New findings from one of the largest ever consultations on bereavement support in the U.K. have been published today by the UK Commission on Bereavement (UKCB). The research, which involved University of Bristol academics, shows around 750,000 excess bereavements occurred during the pandemic in the U.K.
The scale of loss across the U.K. since the pandemic has been laid bare in the report, “Bereavement is everyone’s business,” with around 750,000 excess bereavements during this period compared to the previous five years.
The UKCB found huge gaps in support for bereaved people. More than 40% of adult respondents who wanted formal bereavement support said they did not get any. Of the bereaved children who contributed to the report, half said they did not get the support they needed from their schools and colleges.
The findings follow one of the largest ever consultations on bereavement support undertaken in the U.K., which included over 1,000 adult and 100 child respondents to the UKCB’s survey and evidence submitted from over 130 organizations.
This has led to the UKCB calling for more funding from all governments in the U.K., and it is sending a clear message that robust strategies to deal with bereavement now and in the future are desperately needed. In addition, the UKCB says schools and employers should be required to have a bereavement policy.
Today’s UKCB report also identified that there is a particular need to focus on better supporting Black, Asian and minority ethnic communities, and others who are currently poorly served. Additionally, it says that many people facing bereavement are amongst the very hardest hit by the cost of living crisis and that bereavement related benefits must be extended to key groups who currently miss out and increased at least in line with costs of living.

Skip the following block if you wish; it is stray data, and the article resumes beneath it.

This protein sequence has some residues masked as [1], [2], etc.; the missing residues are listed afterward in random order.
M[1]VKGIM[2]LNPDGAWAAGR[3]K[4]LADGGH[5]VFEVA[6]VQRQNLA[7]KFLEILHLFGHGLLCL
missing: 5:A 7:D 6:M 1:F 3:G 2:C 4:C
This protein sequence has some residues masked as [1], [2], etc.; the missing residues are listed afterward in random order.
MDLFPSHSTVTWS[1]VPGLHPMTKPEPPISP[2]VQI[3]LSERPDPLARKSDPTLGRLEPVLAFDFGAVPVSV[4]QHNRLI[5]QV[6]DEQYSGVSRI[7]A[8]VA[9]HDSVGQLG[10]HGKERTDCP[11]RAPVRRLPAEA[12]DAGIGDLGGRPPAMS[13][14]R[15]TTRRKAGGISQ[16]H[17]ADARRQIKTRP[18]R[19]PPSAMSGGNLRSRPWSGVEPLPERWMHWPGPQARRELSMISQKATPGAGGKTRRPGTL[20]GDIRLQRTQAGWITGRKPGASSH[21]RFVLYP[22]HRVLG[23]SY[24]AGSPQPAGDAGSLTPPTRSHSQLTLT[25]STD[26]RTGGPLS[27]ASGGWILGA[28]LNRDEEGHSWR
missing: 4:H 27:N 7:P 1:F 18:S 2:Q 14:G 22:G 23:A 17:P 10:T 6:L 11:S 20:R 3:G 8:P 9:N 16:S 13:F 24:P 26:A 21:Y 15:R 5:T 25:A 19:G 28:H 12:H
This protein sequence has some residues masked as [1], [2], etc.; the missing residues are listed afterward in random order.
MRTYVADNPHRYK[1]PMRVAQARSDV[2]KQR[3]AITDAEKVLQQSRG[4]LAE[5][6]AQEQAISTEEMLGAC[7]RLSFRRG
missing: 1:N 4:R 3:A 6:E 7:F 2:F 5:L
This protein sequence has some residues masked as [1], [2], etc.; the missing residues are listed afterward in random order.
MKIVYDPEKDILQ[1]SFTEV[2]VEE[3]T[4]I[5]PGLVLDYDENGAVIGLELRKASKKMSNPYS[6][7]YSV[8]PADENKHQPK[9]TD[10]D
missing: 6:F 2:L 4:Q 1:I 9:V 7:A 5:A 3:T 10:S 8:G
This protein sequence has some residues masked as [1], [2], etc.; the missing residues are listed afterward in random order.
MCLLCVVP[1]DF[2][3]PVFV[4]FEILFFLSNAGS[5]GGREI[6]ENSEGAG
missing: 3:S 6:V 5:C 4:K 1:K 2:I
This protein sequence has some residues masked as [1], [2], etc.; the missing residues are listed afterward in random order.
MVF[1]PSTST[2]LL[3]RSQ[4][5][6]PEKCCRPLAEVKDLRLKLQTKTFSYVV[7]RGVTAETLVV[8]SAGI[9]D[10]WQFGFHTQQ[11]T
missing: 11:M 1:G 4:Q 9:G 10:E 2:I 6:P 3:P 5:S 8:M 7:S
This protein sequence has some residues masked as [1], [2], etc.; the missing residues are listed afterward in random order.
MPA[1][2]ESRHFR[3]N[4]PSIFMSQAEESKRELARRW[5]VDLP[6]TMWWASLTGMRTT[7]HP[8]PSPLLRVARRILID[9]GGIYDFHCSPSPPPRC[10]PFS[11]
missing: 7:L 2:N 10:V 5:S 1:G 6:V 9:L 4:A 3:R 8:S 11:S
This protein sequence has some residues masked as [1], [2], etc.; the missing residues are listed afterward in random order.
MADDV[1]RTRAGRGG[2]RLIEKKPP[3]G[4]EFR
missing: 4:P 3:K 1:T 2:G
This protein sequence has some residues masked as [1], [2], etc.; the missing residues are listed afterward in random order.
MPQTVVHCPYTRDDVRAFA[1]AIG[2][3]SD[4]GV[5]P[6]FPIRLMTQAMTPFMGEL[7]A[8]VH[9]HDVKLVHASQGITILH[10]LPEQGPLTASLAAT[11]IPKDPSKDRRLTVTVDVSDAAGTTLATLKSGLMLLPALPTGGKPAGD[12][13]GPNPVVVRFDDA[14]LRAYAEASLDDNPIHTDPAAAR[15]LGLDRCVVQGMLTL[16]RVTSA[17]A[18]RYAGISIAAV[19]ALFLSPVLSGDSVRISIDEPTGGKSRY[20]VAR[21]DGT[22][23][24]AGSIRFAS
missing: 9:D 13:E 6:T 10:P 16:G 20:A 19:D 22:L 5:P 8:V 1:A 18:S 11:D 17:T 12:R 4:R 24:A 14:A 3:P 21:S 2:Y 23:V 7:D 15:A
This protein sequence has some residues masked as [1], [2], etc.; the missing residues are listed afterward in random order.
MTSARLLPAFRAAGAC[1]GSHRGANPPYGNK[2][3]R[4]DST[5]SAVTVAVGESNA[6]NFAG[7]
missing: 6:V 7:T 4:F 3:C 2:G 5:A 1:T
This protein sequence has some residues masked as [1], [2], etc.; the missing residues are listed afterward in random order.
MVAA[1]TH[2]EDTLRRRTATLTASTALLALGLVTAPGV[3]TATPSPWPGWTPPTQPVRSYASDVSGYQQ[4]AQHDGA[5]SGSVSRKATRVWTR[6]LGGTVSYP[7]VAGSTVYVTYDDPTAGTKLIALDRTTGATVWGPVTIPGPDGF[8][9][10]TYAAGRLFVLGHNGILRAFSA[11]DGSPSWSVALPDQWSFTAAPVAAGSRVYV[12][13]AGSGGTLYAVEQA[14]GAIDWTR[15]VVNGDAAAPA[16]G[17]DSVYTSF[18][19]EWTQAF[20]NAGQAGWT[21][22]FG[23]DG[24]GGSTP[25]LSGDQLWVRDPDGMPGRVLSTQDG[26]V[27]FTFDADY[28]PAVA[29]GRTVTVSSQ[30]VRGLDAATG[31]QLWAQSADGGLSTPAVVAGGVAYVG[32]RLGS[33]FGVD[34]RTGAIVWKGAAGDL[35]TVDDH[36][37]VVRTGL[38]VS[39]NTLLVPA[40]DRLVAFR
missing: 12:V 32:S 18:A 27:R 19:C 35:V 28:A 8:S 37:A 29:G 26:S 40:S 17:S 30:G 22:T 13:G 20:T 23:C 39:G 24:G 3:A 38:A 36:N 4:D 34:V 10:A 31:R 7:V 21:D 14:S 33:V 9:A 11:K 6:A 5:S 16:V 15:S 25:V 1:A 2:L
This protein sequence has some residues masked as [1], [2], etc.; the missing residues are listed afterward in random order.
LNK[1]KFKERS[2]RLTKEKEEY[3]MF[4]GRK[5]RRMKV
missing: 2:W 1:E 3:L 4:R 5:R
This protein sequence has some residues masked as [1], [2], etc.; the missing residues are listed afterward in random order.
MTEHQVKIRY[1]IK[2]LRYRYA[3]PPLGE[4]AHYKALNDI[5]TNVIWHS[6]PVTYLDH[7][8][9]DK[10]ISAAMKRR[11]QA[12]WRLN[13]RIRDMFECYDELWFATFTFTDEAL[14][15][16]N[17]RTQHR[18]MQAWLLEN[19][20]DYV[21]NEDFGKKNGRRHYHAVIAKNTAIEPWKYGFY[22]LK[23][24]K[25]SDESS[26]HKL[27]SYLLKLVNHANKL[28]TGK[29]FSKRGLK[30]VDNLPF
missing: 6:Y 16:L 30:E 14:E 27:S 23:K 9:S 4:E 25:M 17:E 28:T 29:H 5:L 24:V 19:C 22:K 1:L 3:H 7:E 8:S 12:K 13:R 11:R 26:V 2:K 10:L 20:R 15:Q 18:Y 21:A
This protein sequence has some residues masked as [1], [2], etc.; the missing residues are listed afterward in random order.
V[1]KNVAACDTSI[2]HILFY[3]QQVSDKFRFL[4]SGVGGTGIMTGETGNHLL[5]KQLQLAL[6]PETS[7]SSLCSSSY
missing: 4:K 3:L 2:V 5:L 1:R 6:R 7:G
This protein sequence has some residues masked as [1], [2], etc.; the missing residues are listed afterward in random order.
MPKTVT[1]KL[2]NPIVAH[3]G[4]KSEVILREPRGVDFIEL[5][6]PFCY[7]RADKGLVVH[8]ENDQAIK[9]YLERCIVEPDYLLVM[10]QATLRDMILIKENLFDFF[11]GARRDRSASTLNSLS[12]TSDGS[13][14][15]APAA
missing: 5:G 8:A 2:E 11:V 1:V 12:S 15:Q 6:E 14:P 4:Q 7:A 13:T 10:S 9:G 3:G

The UKCB has been supported by a steering group made up of third sector organizations and charities: Marie Curie, Independent Age, Cruse Bereavement Support, the National Bereavement Alliance, the Childhood Bereavement Network and the Center for Mental Health, working in partnership with academic researchers: Dr. Emily Harrop at Cardiff University and Dr. Lucy Selman at the University of Bristol.
Dr. Lucy Selman, from the Palliative and End of Life Care Research Group and the Center for Academic Primary Care at the University of Bristol, said, “Bereavement is a natural part of life but can be a devastating experience with a significant impact on health and well-being. The UKCB report highlights both the sheer scale of unmet need for bereavement support in the UK, as well as current inequities in access to support. I have been honored to work with the Commission and urge policy makers to respond with appropriate investment in bereavement and mental health services.”
The UKCB is independent of all U.K. governments and is chaired by The Right Reverend and Right Honorable Dame Sarah Mullally DBE, the Bishop of London. She is joined by 15 commissioners reflecting diverse professional and cultural backgrounds from across the four U.K. nations. The UKCB asked for evidence of bereavement experiences from the last five years although it is apparent that the COVID-19 pandemic exacerbated challenges around bereavement for many people.
Dame Sarah Mullally DBE, The Bishop of London and Chair of the Commission says, “Today’s report demonstrates the urgent need to improve people’s experiences of bereavement, and the report sets out our positive vision for how we can better support everyone who is bereaved across the U.K. To make this vision a reality we must work together, recognizing that grief really is everyone’s business. We are calling on the governments of all four nations as well as organizations across the public, private and third sectors, and all of us from faith and community groups to deliver ongoing change in policy, practice, and culture.
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